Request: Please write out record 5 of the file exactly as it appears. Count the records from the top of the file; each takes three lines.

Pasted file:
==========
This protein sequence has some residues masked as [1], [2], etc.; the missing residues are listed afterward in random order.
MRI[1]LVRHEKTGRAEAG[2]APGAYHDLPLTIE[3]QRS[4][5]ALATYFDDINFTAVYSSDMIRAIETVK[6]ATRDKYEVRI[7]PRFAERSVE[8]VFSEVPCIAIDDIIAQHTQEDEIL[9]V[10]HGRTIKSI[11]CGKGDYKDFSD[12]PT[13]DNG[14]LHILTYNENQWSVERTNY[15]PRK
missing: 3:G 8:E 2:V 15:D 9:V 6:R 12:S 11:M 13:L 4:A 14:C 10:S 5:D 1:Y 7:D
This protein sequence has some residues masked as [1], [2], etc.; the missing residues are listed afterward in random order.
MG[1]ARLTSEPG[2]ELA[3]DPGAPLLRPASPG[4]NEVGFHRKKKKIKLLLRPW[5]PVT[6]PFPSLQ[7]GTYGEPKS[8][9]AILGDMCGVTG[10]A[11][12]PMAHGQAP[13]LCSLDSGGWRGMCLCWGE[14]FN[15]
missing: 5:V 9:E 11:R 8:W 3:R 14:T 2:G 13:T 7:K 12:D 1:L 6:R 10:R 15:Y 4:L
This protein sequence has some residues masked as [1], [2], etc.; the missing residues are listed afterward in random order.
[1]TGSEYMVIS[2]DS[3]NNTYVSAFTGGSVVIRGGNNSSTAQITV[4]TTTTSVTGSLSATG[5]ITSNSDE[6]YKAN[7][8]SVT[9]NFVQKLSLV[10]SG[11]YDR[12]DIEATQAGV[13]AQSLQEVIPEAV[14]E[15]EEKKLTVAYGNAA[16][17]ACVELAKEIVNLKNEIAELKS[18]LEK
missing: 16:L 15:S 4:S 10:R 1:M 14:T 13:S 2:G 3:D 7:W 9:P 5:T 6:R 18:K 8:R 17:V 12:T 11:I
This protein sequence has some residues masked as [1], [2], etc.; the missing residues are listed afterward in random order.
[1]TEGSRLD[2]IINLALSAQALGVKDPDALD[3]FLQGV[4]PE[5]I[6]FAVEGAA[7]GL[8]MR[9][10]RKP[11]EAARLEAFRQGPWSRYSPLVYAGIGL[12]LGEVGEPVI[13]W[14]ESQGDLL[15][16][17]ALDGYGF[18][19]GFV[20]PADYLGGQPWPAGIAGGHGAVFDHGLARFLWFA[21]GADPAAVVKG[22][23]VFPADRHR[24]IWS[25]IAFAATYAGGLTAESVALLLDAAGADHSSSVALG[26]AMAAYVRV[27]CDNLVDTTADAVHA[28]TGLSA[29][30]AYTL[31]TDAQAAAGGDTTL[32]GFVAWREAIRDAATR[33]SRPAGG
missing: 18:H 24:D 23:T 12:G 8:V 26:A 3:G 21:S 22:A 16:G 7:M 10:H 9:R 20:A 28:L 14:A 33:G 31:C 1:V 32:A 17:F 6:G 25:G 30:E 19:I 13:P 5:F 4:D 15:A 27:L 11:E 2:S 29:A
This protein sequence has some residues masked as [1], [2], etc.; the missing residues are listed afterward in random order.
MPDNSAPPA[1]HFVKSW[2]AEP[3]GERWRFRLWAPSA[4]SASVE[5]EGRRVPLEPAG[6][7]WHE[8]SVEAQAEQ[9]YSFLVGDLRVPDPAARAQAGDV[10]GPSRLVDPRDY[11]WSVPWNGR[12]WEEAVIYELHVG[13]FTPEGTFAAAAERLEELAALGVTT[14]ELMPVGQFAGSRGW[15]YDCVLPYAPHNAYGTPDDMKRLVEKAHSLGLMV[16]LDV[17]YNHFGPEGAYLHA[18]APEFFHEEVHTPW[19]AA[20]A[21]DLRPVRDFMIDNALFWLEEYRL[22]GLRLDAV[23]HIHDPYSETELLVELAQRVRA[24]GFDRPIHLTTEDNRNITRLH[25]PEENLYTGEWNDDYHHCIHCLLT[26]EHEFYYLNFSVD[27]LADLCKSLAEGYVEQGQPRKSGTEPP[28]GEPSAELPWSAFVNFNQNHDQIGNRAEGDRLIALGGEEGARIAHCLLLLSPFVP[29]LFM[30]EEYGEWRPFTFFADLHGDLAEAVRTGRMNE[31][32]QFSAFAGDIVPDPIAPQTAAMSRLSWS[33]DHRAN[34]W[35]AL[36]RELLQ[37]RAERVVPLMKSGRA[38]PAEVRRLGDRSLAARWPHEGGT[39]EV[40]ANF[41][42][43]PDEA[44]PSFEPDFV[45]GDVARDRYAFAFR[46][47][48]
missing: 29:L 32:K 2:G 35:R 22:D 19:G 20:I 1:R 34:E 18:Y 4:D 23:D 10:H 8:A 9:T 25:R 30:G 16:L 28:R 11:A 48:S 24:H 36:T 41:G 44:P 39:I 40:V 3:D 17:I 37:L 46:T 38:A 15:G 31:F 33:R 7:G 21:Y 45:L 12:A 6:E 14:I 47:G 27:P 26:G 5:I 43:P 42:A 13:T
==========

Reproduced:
This protein sequence has some residues masked as [1], [2], etc.; the missing residues are listed afterward in random order.
MPDNSAPPA[1]HFVKSW[2]AEP[3]GERWRFRLWAPSA[4]SASVE[5]EGRRVPLEPAG[6][7]WHE[8]SVEAQAEQ[9]YSFLVGDLRVPDPAARAQAGDV[10]GPSRLVDPRDY[11]WSVPWNGR[12]WEEAVIYELHVG[13]FTPEGTFAAAAERLEELAALGVTT[14]ELMPVGQFAGSRGW[15]YDCVLPYAPHNAYGTPDDMKRLVEKAHSLGLMV[16]LDV[17]YNHFGPEGAYLHA[18]APEFFHEEVHTPW[19]AA[20]A[21]DLRPVRDFMIDNALFWLEEYRL[22]GLRLDAV[23]HIHDPYSETELLVELAQRVRA[24]GFDRPIHLTTEDNRNITRLH[25]PEENLYTGEWNDDYHHCIHCLLT[26]EHEFYYLNFSVD[27]LADLCKSLAEGYVEQGQPRKSGTEPP[28]GEPSAELPWSAFVNFNQNHDQIGNRAEGDRLIALGGEEGARIAHCLLLLSPFVP[29]LFM[30]EEYGEWRPFTFFADLHGDLAEAVRTGRMNE[31][32]QFSAFAGDIVPDPIAPQTAAMSRLSWS[33]DHRAN[34]W[35]AL[36]RELLQ[37]RAERVVPLMKSGRA[38]PAEVRRLGDRSLAARWPHEGGT[39]EV[40]ANF[41][42][43]PDEA[44]PSFEPDFV[45]GDVARDRYAFAFR[46][47][48]
missing: 29:L 32:K 2:G 35:R 22:D 19:G 20:I 1:R 34:E 18:Y 4:D 23:D 10:H 8:A 9:T 25:R 30:G 16:L 28:R 11:A 48:S 24:H 36:T 41:G 44:P 39:I 40:V 3:D 17:I 37:L 46:T 38:A 15:G 31:F 33:R 7:G 21:Y 45:L 12:A 6:E 14:I 47:G 27:P 26:G 5:I 43:P 42:A 13:T